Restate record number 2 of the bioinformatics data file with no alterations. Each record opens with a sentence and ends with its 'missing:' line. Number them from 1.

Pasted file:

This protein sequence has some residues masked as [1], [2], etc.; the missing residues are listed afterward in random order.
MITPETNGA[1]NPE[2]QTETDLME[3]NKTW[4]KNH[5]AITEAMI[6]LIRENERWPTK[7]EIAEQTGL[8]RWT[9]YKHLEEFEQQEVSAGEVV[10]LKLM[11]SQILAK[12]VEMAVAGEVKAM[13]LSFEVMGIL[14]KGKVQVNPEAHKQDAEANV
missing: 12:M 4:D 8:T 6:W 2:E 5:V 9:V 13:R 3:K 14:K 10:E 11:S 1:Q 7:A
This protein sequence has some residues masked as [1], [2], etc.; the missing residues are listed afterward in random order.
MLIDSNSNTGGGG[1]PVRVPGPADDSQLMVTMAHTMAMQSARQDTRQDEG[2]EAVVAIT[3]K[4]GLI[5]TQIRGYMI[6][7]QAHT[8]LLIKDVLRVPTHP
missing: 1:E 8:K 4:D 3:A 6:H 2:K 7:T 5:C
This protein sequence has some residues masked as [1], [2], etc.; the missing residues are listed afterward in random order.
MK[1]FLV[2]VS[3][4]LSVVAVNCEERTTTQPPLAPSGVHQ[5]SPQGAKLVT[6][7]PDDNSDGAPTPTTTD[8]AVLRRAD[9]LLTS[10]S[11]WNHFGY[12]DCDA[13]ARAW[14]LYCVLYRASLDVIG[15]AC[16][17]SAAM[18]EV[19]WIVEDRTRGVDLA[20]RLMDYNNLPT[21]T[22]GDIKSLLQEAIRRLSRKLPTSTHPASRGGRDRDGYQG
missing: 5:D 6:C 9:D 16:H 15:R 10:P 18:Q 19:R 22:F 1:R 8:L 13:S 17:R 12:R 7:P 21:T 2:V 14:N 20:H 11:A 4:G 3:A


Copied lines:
This protein sequence has some residues masked as [1], [2], etc.; the missing residues are listed afterward in random order.
MLIDSNSNTGGGG[1]PVRVPGPADDSQLMVTMAHTMAMQSARQDTRQDEG[2]EAVVAIT[3]K[4]GLI[5]TQIRGYMI[6][7]QAHT[8]LLIKDVLRVPTHP
missing: 1:E 8:K 4:D 3:A 6:H 2:K 7:T 5:C